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Swimmers demand €2.4m baths be opened to public


The swimming facilities at Clontarf Baths

The swimming facilities at Clontarf Baths

The swimming facilities at Clontarf Baths

Protestors stripped down to their trunks and swimming costumes to push for Clontarf Baths to be opened to the public.

Around 40 north Dublin residents assembled outside the baths last night.

The owners of the 132-year-old seawater pool recently refurbished it at a cost of €2.4m.

However, it has been more than 20 years since the baths have been open for public use.

The Green Party's Donna Cooney, who organised the protest, told the Herald the baths' operators needed to fulfil their planning obligations by opening the pool to the public.

"The campaign to re-open the Clontarf Baths has been a long, hard-fought one," she said.


The Green Party’s Donna Cooney

The Green Party’s Donna Cooney

The Green Party’s Donna Cooney

"For years, the baths lay derelict and became a dangerous eyesore.

"The refurbishment of the baths seemed to be the answer to locals' prayers, and an end to the saga was in sight.

"Unfortunately, it has just presented a new set of problems."


Ms Cooney said the adjacent restaurant and cafe bar were needed to make the baths economically viable.

"It is not good enough that the restaurant and cafe have opened while the main swimming facilities remain closed off," she said.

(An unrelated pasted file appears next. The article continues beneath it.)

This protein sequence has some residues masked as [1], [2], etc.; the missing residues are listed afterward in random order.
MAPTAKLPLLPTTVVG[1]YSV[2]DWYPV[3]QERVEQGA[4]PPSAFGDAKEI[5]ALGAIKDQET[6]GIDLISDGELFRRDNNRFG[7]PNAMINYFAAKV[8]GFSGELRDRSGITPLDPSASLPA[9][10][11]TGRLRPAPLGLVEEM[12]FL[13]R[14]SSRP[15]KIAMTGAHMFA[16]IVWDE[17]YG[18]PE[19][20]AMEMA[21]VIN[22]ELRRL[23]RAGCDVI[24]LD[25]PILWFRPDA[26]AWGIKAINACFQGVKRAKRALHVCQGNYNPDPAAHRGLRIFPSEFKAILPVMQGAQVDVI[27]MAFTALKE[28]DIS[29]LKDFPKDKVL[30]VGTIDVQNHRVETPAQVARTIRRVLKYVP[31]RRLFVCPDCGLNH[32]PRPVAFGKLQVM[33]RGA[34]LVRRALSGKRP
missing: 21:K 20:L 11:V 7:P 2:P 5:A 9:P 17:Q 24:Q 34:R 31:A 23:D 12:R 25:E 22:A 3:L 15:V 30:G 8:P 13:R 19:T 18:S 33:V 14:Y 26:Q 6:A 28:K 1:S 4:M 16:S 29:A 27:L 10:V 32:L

Other locals expressed the importance of the baths to them.

"People around here have a great emotional attachment to the baths," said Hilary McCaughey.

"Many children have learned to swim here and it means so much to the community to have them re-opened for public use.

"It's just a crying shame that we can't use them."

Meanwhile, broadcaster and businessman Bobby Kerr has plunged into the cold water, becoming the first person to swim in the baths since their redevelopment.

Mr Kerr told the Herald he went to the pool to interview owner David Cullen for his Newstalk show Down to Business, but while he was there he decided to take a dip.

"I decided I wanted to have a swim and waived my insurance liability on air as they can't get anyone to give them insurance," Mr Kerr said.

"The pool has not been chlorinated and it's not yet ready for public use, but I said I would take my chances as I occasionally swim in the Forty Foot."

Mr Kerr gave the baths a glowing review after his intrepid dip, calling it a "fabulous facility".

It is understood that the pool may be open to swimming clubs by the end of next month, but it will take longer to open it to the public.